INDIANAPOLIS – University presidents, meeting here Tuesday as part of an NCAA-called summit, agreed that the current fiscal model for Division I intercollegiate athletics is not sustainable and that major changes are urgently needed.

The discussion focused on two major areas: developing a process for conferences to have greater flexibility in deciding how to provide more resources for student-athletes and saving money.

The reason we are here is that we have enormous threats and challenges to the collegiate models – pressures we’ve never seen before. This is a very complicated problem. If there was an easy solution, we would have done it a long time ago.
-- NCAA President Mark Emmert

“We spent a lot of time discussing how we manage our resources – recognizing these are very challenging times,” NCAA President Mark Emmert said. “The presidents want to make sure they are using their dollars as efficiently as they can.”

There was strong consensus that resources need to support student-athletes. Presidents agreed that given the vast disparity in budgets across Division I, a one-size-fits-all approach will not work.

The presidents decided to look into a series of student-athlete related issues – including full cost of attendance and multi-year scholarships – which conferences would have the option of adopting.

“We want to look at whether or not we can close the gap between the cost of going to school and the scholarship given to student-athletes,” Emmert said.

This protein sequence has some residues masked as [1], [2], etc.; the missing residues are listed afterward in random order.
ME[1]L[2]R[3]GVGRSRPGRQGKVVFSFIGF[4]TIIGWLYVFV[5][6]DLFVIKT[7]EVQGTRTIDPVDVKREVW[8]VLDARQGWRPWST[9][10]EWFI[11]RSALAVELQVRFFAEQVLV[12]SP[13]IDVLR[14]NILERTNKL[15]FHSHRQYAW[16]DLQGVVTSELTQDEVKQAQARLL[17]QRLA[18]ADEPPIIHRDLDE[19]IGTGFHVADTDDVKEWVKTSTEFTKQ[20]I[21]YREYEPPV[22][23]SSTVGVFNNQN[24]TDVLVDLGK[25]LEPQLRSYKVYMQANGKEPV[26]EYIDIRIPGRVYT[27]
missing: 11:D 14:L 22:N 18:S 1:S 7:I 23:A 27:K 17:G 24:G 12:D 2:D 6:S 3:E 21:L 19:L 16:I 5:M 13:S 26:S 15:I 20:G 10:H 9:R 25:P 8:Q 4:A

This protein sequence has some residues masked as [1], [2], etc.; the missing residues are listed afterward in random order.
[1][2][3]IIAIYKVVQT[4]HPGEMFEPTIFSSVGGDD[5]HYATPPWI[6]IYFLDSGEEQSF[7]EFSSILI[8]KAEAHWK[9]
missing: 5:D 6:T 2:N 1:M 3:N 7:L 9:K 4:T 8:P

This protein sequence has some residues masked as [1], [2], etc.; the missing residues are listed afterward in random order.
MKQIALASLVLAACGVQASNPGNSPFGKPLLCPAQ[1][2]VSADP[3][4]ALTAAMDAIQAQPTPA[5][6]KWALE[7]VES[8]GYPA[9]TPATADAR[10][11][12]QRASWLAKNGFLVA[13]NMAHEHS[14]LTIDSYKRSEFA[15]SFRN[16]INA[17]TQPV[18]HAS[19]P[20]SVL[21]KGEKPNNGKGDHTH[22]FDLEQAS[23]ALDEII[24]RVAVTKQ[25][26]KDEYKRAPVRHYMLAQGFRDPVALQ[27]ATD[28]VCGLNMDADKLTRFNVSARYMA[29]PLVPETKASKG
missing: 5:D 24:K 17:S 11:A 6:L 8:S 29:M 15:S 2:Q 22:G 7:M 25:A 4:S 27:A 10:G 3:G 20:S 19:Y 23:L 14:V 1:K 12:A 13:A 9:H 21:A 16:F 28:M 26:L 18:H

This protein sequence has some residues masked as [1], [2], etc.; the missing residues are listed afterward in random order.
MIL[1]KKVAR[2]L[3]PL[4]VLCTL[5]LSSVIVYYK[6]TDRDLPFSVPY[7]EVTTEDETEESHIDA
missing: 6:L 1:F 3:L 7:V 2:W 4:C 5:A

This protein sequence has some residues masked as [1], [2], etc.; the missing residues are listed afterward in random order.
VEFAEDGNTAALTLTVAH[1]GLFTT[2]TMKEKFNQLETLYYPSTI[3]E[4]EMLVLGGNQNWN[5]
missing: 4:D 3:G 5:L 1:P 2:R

There was a strong feeling by many presidents that giving conferences the ability to provide such resources should be tied to higher academic performance.

Theoretically, conferences could opt to provide full cost of attendance with the condition of higher student-athlete academic performance. The rationale is that conferences that can afford to provide full cost of tuition should be expected to provide greater academic support.

“There’s no reason we can’t set higher expectation for conferences that have higher resources to help student-athletes perform better academically,” said Ed Ray, president of Oregon State and chair of the NCAA Executive Committee.

Presidents listened to a presentation highlighting the wide range of revenues and expenses in Division I athletic department budgets. Generated revenues range from about $700,000 to $143 million. Last year, only 22 of the 337 DI schools generated more revenues than they had expenses.

“The reason we are here is that we have enormous threats and challenges to the collegiate models – pressures we’ve never seen before,” Emmert told the presidents. “This is a very complicated problem.  If there was an easy solution, we would have done it a long time ago.”

Presidents said their universities are facing major budget cutbacks and the entire school – including athletic departments – need to live within its means.

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“The key is that every university president is trying to figure out how to deploy their resources effectively and we talked about how to do that,” Emmert said. “How do you manage the resources that are available to you?”

The presidents also said change needs to happen quickly.

“There is a clear commitment on my part and the part of the presidents that we convert conversation into action and do so rapidly,” Emmert said. “People are really in the mood to make significant changes and do it deliberately and thoughtfully; but doing it rapidly doesn’t mean it can’t be done thoughtfully.”

When the summit concludes Wednesday, Emmert said he expects the group to call for a fast timetable for decisions to be made. On the agenda are discussions about how to deal with the attacks on the integrity of the intercollegiate model and how to embed academic success as a first expectation.

“We plan to make some decisions across very important areas in a matter of months and weeks, not in years,” Emmert said. “No one in the world believes we are capable of making significant change. So we need to prove that we can.”